Provista Blog > How Will Proteomics Change the Face of Cancer Detection?
Many of the human biological processes, both normal and abnormal are controlled by proteins. Proteins are essential for cellular function, making them more complex, diverse, dynamic and reflective of cellular physiology than genes. For this reason, protein biomarkers have emerged as a powerful technology to decipher biological processes and pathophysiology of cancer.
Proteins are made using the "Central Dogma of Biology," which states that DNA makes RNA and RNA makes proteins. DNA encodes the genetic blueprint that drives all cellular development and function. A strand of DNA consists of chemical bonds that form a double helix – the structure of which is often compared to a twisted ladder. The rungs of the ladder are pairs of nucleotide bases.
DNA is comprised of four bases:
Located within DNA are coded messages called genes. When decoded, genes inform the cellular machinery how to sequentially assemble a specific protein. There are between 20,000 and 25,000 protein-encoding genes in the human genome.
Gene expression is the process by which a gene is turned on (or activated), thus producing RNA (ribonucleic acid), which can then be translated into proteins. The process of gene expression is comprised of two major steps known as transcription and translation.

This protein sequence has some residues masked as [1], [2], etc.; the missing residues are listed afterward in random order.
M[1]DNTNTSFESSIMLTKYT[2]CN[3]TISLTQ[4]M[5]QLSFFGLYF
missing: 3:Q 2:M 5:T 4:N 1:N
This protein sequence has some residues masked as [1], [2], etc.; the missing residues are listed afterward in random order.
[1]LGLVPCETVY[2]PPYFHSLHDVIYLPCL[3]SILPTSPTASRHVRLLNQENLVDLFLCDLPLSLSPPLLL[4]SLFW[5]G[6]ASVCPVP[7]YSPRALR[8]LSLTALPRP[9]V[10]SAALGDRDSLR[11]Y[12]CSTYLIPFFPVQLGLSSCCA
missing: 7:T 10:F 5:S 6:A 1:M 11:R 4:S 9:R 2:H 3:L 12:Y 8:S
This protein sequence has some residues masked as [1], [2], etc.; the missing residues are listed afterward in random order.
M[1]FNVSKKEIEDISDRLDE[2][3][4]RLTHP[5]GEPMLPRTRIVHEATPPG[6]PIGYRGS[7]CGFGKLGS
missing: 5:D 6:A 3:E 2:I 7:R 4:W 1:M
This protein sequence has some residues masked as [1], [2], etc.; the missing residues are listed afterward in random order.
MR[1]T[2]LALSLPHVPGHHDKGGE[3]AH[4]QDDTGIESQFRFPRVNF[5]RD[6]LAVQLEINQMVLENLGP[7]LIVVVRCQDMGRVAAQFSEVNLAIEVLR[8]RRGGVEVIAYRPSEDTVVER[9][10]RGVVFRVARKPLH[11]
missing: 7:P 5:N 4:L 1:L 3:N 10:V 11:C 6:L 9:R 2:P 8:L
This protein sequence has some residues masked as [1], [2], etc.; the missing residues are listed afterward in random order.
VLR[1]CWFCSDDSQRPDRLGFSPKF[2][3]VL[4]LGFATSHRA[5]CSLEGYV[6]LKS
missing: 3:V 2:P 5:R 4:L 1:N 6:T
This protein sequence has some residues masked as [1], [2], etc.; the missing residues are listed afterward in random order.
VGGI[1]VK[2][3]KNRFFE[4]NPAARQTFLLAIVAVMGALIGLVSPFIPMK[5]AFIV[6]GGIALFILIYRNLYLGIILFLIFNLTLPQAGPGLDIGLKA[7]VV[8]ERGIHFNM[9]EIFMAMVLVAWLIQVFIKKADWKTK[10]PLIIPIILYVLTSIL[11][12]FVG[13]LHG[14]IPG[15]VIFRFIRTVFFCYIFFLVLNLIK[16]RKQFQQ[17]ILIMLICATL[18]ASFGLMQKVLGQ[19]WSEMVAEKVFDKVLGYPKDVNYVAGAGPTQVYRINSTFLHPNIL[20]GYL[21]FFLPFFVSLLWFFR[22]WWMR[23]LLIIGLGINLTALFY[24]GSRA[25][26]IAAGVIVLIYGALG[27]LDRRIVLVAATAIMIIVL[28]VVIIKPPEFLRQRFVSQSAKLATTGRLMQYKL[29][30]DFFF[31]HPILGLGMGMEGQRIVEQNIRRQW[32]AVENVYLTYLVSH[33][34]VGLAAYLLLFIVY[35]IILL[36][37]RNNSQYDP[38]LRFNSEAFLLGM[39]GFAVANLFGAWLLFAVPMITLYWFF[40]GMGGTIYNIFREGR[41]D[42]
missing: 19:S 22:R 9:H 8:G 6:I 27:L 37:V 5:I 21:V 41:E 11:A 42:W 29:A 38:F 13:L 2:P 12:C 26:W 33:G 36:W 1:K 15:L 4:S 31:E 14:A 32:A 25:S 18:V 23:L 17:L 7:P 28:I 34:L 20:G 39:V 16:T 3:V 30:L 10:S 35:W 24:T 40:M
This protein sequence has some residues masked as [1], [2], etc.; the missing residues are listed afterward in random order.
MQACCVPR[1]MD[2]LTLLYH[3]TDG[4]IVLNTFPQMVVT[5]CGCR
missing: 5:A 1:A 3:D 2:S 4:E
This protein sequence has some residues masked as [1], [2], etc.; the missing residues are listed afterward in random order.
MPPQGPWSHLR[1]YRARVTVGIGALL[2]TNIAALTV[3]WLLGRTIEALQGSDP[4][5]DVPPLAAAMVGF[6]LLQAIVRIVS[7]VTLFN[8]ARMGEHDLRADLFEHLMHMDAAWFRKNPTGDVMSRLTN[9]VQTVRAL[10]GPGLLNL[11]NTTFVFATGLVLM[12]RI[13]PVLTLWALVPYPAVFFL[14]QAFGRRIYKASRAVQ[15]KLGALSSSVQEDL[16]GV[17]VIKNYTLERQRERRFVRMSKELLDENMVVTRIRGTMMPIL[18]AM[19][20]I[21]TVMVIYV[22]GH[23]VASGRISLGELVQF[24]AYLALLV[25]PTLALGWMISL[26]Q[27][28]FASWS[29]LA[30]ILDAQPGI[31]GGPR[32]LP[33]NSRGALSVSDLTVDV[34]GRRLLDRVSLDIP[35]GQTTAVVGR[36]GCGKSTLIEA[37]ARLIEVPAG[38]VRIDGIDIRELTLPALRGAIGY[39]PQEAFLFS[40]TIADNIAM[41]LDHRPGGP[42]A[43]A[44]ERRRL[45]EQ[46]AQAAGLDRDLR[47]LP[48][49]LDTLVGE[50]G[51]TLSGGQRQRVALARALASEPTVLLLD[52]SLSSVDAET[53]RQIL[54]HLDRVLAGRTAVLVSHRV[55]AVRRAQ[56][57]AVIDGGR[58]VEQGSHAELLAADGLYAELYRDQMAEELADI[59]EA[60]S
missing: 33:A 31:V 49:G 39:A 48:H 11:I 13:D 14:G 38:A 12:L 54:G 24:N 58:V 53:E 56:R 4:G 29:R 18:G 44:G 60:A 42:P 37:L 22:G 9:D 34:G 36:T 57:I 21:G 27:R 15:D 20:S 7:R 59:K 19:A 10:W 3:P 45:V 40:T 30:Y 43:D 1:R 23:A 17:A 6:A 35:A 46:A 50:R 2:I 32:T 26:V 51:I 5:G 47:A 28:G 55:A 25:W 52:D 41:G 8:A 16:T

The DNA double helix unwinds and is read by an RNA polymerase which generates RNA. The resulting strand of RNA is called messenger RNA (mRNA). mRNA is transported out of the nucleus and into the cytoplasm for translation.
The information that is contained in mRNA is translated by structures called ribosomes located in the cytoplasm, which read the sequence of nucleotide bases–three nucleotides (referred to as a codon) coding for a particular amino acid.
Amino acids are the building blocks of proteins in the same way that nucleotides bases are the building blocks of DNA. There are 21 different standard amino acids. Once the mRNA is fully translated, the amino acid chain takes on different folding or coiling patterns resulting in the final protein structure.
Proteins play many critical roles in the body, including acting as precursors for metabolic reactions, DNA replication, and the intracellular and extracellular communication. The proteome is the entire set of proteins produced or modified by an organism or system. As a cell transforms from "non-diseased" (benign breast lesions) to "diseased" (invasive breast cancer/ductal carcinoma in situ), distinct changes occur that could act as early warning signals of breast cancer and be potentially detected through biomarkers.
Protein biomarkers provide early warning signals of breast cancer that are detectable in the bloodstream. To learn more about the role protein biomarkers play in ruling out breast cancer and identifying cancer at the earliest, most treatable stage, read our guide:
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